If the world can’t even agree on universal units of measurement, the shape of power outlets, or how to spell wi-fi, why would literary agents agree on a standard submission format? It stands to reason they differ on what they want. Some ask for the first chapter, some ask for the first three, while others ask for none. Some want a synopsis, some don’t. But they also differ on how they want it, so there is no single answer. The only thing people seem to agree on is 12pt Times New Roman.

Now that I had my “final” draft ready, my query written, the synopsis painstakingly crafted, and a few agents researched, I was ready to send my submission. Still, it was best to take a few minutes to double-check standard formatting rules. This shouldn’t take long.

Reading endless articles and posts about what agents consider ideal, I came across:

“The ideal emailed submission includes… a covering letter, with a synopsis and the first three chapters attached as two separate files.”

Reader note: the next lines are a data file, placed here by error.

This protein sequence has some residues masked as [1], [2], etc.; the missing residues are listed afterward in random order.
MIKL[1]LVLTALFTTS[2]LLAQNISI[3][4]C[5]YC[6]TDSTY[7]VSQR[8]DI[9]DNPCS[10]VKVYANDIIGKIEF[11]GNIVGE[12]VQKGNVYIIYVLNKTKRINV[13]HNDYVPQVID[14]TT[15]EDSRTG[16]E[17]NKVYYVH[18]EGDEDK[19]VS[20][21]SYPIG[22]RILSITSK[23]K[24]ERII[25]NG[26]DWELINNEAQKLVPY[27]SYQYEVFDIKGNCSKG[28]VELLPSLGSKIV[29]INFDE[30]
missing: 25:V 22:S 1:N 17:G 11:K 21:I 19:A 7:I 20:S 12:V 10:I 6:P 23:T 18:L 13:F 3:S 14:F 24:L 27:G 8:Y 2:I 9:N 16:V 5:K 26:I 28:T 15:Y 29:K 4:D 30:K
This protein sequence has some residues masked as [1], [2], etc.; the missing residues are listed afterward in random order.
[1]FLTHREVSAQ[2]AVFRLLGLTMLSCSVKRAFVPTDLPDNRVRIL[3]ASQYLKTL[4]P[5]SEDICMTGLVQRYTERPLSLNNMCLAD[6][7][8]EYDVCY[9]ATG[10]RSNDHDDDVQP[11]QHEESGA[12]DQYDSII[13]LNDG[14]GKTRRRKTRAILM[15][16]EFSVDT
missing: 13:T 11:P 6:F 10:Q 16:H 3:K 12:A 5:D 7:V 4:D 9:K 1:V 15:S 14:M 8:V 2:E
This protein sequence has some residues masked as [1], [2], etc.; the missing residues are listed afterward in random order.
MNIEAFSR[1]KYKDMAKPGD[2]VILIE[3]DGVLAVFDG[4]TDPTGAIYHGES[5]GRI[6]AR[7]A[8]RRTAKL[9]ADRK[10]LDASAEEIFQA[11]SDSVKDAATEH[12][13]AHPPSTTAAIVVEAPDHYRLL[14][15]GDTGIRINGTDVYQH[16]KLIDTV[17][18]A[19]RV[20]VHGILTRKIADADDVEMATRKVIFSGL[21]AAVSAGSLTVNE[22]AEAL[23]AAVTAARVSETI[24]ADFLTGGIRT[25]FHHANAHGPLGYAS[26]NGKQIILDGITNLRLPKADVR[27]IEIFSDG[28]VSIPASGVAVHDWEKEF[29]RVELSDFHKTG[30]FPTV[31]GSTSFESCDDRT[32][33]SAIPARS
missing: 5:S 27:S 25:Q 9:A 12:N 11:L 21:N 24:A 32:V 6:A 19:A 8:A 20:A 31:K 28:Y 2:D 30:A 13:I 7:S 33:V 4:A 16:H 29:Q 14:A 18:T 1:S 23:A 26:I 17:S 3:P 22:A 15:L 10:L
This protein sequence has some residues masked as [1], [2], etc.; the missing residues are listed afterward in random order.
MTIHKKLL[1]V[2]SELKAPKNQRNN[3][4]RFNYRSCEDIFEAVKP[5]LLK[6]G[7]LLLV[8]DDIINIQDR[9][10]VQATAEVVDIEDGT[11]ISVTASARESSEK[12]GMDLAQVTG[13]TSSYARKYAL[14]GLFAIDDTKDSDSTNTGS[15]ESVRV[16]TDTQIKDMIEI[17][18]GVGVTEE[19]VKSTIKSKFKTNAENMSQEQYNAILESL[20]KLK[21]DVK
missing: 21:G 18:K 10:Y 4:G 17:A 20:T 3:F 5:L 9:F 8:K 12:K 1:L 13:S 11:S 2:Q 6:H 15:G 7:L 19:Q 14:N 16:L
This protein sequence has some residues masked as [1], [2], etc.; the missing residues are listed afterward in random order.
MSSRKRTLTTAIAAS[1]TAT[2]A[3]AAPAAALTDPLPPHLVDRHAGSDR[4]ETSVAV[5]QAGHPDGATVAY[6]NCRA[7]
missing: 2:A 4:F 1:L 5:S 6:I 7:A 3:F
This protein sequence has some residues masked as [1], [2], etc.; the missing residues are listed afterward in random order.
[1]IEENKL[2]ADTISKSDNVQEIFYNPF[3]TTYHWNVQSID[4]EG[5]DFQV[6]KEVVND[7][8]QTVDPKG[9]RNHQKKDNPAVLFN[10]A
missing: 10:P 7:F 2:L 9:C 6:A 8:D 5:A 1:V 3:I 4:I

“Your safest bet is to include sample pages in the body of the e-mail, under your closing line several spaces.”

“Don’t send attachments. Links to a website [URLs] are ok.”

Remove all [URLs] links to websites.”

“In a day and age when gender is no longer binary… the safe and courteous way to address the agent is:” Dear Jane Smith.

“Dear Ms. (or Mr.) Last name COLON. No first names, no nicknames.”

“Simply use the first and last name.”

It goes on, and on, and on… so I won’t.

Everyone agrees that your manuscript must be double-spaced. But what about if pasting it into the body of the email?

Yes, it should be double-spaced. But also, no, it should really be single-spaced. Double-spaced is easier to read on devices, but also, single-spaced is easier to read on devices.


Eight hours later I was ready to send my first query.


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